CPC Plant Profile: Columbian Whitetop Aster
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Plant Profile

Columbian Whitetop Aster (Sericocarpus rigidus)

Description
  • Global Rank: G3 - Vulnerable
  • Legal Status: N/A
  • Family: Asteraceae
  • State: BC, OR, WA
  • Nature Serve ID: 134849
  • Date Inducted in National Collection: 09/01/2001

This perennial herb from the Sunflower family (Asteraceae) is distinguished by tightly clustered flower heads on the shoot ends. They are usually in colonies of 50-200+ shoots that spread vegetatively by rhizomes (an underground, horizontal stem). The shoots that are not flowering are usually less than half the length of the flowering shoots. The leaves can be as long as one inch, are alternate and are placed evenly along the stem. (Pojar &MacKinnon, NHP field Guide, Hitchcock). White top aster habitat is open grassland and is dominated by Idaho fescue (Festuca idahoensis). Fire is thought to have played a major historical role in the maintenance of the grassland habitats occupied by A. curtus. (NHP Field Guide). Major threats to the species are loss of habitat by Scots broom (Cytisus scoparius), an invasive plant, and by encroaching Douglas fir (Pseudotsuga menziesii) because of the loss of fire. (Hitchcock, et al 1973 ; Giblin 1997; NatureServe 2003; Selected Rare Vascular Plants of Washington 2000; USDA, NRCS. 2002)

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Updates
Nature Serve Biotics
  • 05/02/2017

Approximately 80 total element occurrences. However, the number of discrete, isolated populations is somewhat less, and the degree to which many of the occurrences are threatened is significant. Threats include invasion of its habitat by native conifers and non-native shrubs and grasses, as well as development, grazing, and military training exercises.

  • 01/01/2010

Habitat loss: Loss of habitat by invasion of the noxious weed Scots broom (Cytisus scoparius). Fire suppression: The loss of fire allows Douglas fir (Pseduotsuga menziesii) to encroach onto the grasslands (NHP 2000, Giblin 1997). Possibly military trai

  • 01/01/2010

Of the more than 80 sites, many are small, fragmented and isolated. (NHP 2000, Giblin 1997).

  • 01/01/2010

""A Demographic Analysis of the Impact of Army Disturbance on Aster curtus Population Viability""; lead researchers are University of Washington, The Nature Conservancy, and Range Control LCTA http://www.lewis.army.mil/ITAM/research.htm. On going. Ewing, K. 2002. Mounding as a technique for restoration of prairie on a capped landfill in the Puget Sound lowlands. Restoration Ecology 10:289-296. Kareiva, Peter. 1997. Designing a research plan for an endangered plant on Ft. Lewis Giblin, David Emmett. 1997.The relationships of reproductive biology and disturbance to the rarity of Aster curtus (Cronq.), a Pacific Northwest endemic Clampitt, Christopher Alan. 1984. The ecological life history of Aster curtus, a grassland endemic in a forested region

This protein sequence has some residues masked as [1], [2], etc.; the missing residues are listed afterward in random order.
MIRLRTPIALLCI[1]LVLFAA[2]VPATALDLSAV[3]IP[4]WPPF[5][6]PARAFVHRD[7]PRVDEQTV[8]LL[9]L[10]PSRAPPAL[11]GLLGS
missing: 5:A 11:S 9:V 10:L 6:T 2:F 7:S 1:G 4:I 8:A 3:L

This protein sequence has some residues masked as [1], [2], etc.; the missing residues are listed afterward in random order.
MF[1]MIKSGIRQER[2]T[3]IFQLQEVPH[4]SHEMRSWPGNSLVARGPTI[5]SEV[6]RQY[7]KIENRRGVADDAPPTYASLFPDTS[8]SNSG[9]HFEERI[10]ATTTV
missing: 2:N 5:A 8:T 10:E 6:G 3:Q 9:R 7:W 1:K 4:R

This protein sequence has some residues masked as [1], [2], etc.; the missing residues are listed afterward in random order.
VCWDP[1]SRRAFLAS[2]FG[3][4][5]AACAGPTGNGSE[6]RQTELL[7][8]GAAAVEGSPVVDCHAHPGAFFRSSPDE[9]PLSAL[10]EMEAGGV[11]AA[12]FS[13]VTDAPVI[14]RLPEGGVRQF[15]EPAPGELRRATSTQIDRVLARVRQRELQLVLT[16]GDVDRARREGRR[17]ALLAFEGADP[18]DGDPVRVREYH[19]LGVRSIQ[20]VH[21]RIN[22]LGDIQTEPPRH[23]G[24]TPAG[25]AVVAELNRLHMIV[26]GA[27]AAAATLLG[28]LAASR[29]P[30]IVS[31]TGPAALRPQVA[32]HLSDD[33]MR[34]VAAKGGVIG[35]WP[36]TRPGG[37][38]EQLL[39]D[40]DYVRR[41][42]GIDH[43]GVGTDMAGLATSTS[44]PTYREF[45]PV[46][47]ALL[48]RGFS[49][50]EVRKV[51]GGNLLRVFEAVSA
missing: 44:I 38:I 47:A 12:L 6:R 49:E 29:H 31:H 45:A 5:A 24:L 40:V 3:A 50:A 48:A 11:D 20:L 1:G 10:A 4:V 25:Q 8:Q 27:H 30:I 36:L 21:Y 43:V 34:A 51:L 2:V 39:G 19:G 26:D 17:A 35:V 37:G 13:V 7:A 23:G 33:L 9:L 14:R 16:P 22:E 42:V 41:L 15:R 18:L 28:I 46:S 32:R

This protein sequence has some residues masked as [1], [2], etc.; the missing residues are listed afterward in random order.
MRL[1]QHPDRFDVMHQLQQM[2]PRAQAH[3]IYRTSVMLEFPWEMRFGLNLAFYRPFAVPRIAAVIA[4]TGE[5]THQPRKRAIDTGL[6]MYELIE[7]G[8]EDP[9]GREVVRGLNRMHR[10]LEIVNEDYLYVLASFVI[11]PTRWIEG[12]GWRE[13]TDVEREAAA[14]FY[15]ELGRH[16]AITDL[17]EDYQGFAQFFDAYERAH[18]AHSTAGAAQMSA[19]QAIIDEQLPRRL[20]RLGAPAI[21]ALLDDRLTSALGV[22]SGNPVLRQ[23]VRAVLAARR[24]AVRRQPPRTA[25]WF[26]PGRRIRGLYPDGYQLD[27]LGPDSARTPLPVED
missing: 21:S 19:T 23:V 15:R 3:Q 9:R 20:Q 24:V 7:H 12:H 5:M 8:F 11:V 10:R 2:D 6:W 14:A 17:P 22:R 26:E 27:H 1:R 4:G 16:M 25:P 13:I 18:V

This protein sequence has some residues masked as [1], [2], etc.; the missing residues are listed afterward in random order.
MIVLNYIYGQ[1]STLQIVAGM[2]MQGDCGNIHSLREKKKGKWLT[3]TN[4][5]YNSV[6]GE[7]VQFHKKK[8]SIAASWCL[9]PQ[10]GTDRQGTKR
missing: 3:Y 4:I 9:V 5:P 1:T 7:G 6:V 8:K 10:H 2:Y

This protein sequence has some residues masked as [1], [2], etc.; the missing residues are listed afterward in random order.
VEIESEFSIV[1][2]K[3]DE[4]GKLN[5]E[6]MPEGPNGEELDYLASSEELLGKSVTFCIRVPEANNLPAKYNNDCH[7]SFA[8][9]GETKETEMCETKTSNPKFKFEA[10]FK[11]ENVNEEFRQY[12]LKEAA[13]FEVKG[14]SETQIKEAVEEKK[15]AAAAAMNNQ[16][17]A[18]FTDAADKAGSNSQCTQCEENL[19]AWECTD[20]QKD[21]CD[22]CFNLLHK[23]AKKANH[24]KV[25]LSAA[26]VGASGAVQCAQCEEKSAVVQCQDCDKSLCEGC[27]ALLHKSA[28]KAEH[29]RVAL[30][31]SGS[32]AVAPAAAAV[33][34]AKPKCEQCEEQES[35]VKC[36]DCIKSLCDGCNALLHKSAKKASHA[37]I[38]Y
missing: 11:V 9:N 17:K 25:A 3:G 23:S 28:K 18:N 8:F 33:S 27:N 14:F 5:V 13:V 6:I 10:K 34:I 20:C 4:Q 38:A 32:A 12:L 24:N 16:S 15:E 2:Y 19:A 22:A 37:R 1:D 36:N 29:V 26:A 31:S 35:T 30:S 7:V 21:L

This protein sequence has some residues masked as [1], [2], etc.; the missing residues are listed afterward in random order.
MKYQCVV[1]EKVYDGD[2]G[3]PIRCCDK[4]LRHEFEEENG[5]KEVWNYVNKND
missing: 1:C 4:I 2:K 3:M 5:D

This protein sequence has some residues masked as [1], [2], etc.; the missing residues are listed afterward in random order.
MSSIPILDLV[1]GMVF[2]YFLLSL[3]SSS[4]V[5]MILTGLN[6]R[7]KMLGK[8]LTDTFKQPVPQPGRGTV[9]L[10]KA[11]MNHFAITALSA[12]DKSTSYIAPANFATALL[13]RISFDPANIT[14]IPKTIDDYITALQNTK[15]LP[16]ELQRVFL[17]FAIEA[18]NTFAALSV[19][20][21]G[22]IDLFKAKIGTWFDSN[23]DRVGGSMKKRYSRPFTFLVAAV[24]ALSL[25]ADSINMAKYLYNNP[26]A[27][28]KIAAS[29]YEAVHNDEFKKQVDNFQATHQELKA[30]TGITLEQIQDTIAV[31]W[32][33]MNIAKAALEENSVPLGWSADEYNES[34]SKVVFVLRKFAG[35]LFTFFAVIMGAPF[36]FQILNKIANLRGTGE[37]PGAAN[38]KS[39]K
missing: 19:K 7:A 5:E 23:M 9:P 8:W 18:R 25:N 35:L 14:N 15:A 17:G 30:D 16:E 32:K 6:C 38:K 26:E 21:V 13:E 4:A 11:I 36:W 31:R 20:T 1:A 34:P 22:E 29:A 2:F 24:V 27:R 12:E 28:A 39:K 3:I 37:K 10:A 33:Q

• 01/01/2010

The Washington sate Department of Natural Resources Natural Heritage Program holds responsibility for managing the species. Mechanical removal of the invasive Scots Broom (Cytisus scoparius) and prescribed fire to prevent the encroachment of Douglas fir (Pseudotsuga menziesii) are two management tools the agency recommends for controlling threats to white-topped aster.

  • 01/01/2010

In addition to research on Scots broom control and prescribed burns, the Washington Natural Heritage Program and the U.S.D.I. Bureau of Land Management are calling for additional inventories throughout the species range.

  • 01/01/2010

A. curtus seeds were banked in the Miller Seed Vault at the Center for Urban Horticulture; Seattle, WA in the summer of 2003. Additional ex situ resources are needed to ensure conservation of the species.

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Photos
Nomenclature
Taxon Sericocarpus rigidus
Authority Lindl.
Family Asteraceae
CPC Number 335
ITIS 508083
USDA SERI4
Common Names Columbia white top aster | Curtus' aster | white-top aster
Associated Scientific Names Sericocarpus rigidus | Aster curtus
Distribution Aster curtus is restricted in distribution to only a few regions within the west coast of North America: the Willamette Valley-Puget Lowlands in Oregon and Washington and the southeastern portions of
State Rank
State State Rank
British Columbia S2
Oregon S2
Washington S3
Habitat

Open grasslands dominated by Idaho fescue (Festuca idahoensis) are home to the white-topped aster. And these grasslands are surrounded by Douglas fir trees (Pseudotsuga menziesii). The grasslands are typically moist most of the year, but dry, or moisture-stressed, during late summer. Southern populations occur in clayey soil, central populations in glacial outwash soil and northern populations in exposed bedrock. Other native species found in the grassland home of white-topped aster are snowberry (Symphoricarpos albus), service berry (Almelanchier alnifolia), Oregon sunshine (Eriophyllum lanatum) and early blue violet (Viola adunca). A non-native species found within white-topped asters habitat is Scots broom (Cytisus scoparius). This species poses a threat to Aster curtus by growing in dense stands and altering the soil nutrients. (Rare Care)

Ecological Relationships

A. curtus is thought to have a relationship with fire where fire maintains its grassland habitat; frequent fires that burn at low intensity and soils that are seasonally dry keep the grasslands free from encroaching trees (Giblin 1997).

Pollinators
Common Name Name in Text Association Type Source InteractionID
Bees
Bees Confirmed Pollinator Link
Other
Wasps Confirmed Pollinator Link
Reintroduction
Lead Institution State Reintroduction Type Year of First Outplanting
Institute for Applied Ecology - Oregon Oregon Reintroduction 1999
Institute for Applied Ecology - Oregon Oregon Reintroduction 2000

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